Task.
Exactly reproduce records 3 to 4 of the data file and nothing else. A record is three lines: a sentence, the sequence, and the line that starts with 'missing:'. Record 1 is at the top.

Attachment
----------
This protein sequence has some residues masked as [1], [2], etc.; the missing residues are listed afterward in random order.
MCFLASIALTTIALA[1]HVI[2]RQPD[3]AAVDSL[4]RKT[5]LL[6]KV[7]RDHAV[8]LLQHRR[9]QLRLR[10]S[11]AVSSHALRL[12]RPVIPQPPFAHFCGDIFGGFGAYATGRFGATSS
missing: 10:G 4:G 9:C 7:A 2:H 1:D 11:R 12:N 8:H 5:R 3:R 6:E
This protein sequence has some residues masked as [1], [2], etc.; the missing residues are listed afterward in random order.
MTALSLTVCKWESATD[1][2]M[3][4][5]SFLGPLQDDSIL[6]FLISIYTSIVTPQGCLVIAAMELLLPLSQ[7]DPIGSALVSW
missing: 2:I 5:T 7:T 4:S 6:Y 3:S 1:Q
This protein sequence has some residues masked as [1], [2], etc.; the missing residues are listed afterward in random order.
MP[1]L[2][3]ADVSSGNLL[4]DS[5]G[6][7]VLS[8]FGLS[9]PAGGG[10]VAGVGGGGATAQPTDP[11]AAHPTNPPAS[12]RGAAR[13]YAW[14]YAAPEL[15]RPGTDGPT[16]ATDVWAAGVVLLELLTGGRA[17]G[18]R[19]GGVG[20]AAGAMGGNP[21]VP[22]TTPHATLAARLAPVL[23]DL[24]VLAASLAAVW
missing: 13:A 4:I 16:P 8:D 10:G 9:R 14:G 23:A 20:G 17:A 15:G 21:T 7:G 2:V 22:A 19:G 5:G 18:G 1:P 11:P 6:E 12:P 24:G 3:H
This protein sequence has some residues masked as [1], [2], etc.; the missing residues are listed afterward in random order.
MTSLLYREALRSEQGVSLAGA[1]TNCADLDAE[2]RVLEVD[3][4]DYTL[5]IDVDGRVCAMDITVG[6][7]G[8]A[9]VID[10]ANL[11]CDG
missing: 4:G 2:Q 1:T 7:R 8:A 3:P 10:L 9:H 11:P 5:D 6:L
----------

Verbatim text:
This protein sequence has some residues masked as [1], [2], etc.; the missing residues are listed afterward in random order.
MP[1]L[2][3]ADVSSGNLL[4]DS[5]G[6][7]VLS[8]FGLS[9]PAGGG[10]VAGVGGGGATAQPTDP[11]AAHPTNPPAS[12]RGAAR[13]YAW[14]YAAPEL[15]RPGTDGPT[16]ATDVWAAGVVLLELLTGGRA[17]G[18]R[19]GGVG[20]AAGAMGGNP[21]VP[22]TTPHATLAARLAPVL[23]DL[24]VLAASLAAVW
missing: 13:A 4:I 16:P 8:D 10:G 9:R 14:G 23:A 20:G 17:A 15:G 21:T 7:G 2:V 22:A 19:G 5:G 18:G 1:P 11:P 6:E 12:P 24:G 3:H
This protein sequence has some residues masked as [1], [2], etc.; the missing residues are listed afterward in random order.
MTSLLYREALRSEQGVSLAGA[1]TNCADLDAE[2]RVLEVD[3][4]DYTL[5]IDVDGRVCAMDITVG[6][7]G[8]A[9]VID[10]ANL[11]CDG
missing: 4:G 2:Q 1:T 7:R 8:A 3:P 10:L 9:H 11:P 5:D 6:L